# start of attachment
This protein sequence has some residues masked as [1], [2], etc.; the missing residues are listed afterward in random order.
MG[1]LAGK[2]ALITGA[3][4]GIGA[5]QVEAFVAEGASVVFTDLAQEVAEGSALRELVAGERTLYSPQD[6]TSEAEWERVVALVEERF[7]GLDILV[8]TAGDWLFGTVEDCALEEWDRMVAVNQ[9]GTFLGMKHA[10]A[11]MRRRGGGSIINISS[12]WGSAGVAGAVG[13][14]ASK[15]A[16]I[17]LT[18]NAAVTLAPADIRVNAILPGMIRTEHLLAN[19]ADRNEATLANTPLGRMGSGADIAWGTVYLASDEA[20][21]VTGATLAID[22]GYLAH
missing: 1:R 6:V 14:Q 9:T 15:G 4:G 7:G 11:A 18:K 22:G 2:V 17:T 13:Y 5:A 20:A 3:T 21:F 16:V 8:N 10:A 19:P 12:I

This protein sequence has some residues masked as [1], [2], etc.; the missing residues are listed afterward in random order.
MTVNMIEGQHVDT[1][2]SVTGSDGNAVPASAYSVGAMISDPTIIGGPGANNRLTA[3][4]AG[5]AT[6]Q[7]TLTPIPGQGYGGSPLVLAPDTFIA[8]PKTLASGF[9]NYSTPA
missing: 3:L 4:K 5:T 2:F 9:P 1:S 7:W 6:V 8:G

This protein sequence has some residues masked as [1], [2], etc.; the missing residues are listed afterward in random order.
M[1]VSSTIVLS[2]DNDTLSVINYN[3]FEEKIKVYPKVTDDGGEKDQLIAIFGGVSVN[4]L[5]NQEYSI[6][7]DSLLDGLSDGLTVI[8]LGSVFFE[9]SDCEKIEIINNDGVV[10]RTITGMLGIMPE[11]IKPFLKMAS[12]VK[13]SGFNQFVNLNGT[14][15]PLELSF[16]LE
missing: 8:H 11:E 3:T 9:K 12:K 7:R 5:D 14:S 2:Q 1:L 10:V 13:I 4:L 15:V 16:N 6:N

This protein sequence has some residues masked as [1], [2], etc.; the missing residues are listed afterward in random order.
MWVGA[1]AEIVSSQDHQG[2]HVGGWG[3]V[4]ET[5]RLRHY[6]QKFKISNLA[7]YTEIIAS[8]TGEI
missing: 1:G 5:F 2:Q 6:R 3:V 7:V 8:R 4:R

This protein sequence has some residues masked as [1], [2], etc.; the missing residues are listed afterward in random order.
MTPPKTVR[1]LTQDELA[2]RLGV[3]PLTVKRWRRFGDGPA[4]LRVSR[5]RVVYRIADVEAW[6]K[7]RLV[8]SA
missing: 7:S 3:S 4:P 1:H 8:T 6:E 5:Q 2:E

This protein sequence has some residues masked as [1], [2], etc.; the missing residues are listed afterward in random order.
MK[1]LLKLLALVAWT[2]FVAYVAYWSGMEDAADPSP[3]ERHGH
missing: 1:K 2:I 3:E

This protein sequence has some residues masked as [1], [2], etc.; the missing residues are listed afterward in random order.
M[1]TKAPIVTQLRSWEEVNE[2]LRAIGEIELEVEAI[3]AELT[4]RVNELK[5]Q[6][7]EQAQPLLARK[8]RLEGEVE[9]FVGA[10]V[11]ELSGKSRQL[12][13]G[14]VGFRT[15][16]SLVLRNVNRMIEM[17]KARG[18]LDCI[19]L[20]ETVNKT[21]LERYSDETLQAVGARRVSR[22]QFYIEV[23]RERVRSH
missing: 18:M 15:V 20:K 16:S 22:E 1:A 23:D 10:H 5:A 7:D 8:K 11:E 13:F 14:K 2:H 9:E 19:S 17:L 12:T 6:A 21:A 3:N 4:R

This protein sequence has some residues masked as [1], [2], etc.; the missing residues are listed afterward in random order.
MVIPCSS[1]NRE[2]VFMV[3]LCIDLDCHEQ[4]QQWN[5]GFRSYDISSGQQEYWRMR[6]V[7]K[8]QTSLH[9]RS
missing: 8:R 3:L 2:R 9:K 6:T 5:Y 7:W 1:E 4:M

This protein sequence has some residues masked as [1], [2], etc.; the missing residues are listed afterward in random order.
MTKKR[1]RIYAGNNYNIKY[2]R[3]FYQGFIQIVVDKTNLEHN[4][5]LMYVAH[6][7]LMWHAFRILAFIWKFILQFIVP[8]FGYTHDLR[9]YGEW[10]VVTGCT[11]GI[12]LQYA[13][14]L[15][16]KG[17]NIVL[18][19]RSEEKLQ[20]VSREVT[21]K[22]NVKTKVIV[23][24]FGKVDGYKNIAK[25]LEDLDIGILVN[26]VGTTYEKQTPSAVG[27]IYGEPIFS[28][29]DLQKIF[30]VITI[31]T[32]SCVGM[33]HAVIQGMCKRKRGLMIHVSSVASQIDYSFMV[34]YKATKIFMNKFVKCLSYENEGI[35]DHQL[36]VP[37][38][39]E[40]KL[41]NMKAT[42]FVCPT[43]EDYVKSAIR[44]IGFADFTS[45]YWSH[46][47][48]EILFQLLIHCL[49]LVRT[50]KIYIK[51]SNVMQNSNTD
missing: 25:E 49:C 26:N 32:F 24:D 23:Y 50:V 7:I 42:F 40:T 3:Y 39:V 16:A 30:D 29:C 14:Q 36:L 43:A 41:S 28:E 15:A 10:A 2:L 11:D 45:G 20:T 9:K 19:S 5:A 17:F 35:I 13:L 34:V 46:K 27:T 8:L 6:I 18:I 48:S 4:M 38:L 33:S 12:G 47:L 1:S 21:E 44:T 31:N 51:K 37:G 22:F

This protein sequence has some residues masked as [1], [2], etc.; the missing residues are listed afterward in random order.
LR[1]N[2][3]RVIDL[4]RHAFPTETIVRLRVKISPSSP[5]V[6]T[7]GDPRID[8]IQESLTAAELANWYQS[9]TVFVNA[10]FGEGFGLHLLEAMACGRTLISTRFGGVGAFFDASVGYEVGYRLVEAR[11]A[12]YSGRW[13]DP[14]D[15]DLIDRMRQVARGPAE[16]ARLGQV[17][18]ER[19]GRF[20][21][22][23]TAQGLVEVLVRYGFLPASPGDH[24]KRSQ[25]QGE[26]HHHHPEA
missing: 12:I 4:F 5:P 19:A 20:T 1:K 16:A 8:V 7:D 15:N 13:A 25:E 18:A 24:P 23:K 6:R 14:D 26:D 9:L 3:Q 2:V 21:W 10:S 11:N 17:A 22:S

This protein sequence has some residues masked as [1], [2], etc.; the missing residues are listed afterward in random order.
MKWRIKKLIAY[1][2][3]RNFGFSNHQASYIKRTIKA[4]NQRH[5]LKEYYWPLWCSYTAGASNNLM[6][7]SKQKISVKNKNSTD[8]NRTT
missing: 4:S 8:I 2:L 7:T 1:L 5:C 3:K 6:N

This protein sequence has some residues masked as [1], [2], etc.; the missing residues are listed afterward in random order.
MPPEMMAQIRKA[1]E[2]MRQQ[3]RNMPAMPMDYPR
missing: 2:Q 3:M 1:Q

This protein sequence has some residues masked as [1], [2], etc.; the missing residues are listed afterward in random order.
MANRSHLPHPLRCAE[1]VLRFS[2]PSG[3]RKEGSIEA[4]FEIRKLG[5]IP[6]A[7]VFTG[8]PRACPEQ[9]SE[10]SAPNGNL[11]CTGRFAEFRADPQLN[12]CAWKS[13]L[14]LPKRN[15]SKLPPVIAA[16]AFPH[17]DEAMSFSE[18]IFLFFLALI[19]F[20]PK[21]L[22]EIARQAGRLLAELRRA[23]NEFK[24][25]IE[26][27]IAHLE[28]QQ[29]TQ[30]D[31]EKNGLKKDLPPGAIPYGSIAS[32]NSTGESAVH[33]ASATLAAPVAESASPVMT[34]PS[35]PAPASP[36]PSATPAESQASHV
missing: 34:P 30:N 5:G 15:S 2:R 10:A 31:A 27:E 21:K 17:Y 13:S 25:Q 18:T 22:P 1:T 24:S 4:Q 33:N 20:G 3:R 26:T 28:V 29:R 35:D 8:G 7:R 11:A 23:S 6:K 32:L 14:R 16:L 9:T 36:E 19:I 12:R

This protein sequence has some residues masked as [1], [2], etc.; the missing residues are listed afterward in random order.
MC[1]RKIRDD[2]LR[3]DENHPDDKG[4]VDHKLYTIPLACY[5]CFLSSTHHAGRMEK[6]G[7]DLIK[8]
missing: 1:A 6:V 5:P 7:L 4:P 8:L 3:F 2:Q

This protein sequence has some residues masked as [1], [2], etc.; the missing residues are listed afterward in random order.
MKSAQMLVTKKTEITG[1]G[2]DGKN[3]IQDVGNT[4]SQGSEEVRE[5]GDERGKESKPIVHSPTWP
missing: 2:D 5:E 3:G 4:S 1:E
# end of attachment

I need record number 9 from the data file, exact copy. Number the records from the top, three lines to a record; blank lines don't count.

This protein sequence has some residues masked as [1], [2], etc.; the missing residues are listed afterward in random order.
MTKKR[1]RIYAGNNYNIKY[2]R[3]FYQGFIQIVVDKTNLEHN[4][5]LMYVAH[6][7]LMWHAFRILAFIWKFILQFIVP[8]FGYTHDLR[9]YGEW[10]VVTGCT[11]GI[12]LQYA[13][14]L[15][16]KG[17]NIVL[18][19]RSEEKLQ[20]VSREVT[21]K[22]NVKTKVIV[23][24]FGKVDGYKNIAK[25]LEDLDIGILVN[26]VGTTYEKQTPSAVG[27]IYGEPIFS[28][29]DLQKIF[30]VITI[31]T[32]SCVGM[33]HAVIQGMCKRKRGLMIHVSSVASQIDYSFMV[34]YKATKIFMNKFVKCLSYENEGI[35]DHQL[36]VP[37][38][39]E[40]KL[41]NMKAT[42]FVCPT[43]EDYVKSAIR[44]IGFADFTS[45]YWSH[46][47][48]EILFQLLIHCL[49]LVRT[50]KIYIK[51]SNVMQNSNTD
missing: 25:E 49:C 26:N 32:F 24:D 23:Y 50:V 7:I 42:F 40:T 3:Y 39:V 16:A 30:D 29:C 14:Q 36:L 43:A 41:S 28:E 15:A 10:A 2:L 11:D 45:G 20:T 9:K 19:S 5:A 17:F 35:I 13:L 34:V 46:K 27:T 8:L 6:I 18:I 48:S 4:M 38:L 33:S 12:G 47:L 1:S 21:E 44:T 31:N 51:K 37:G 22:F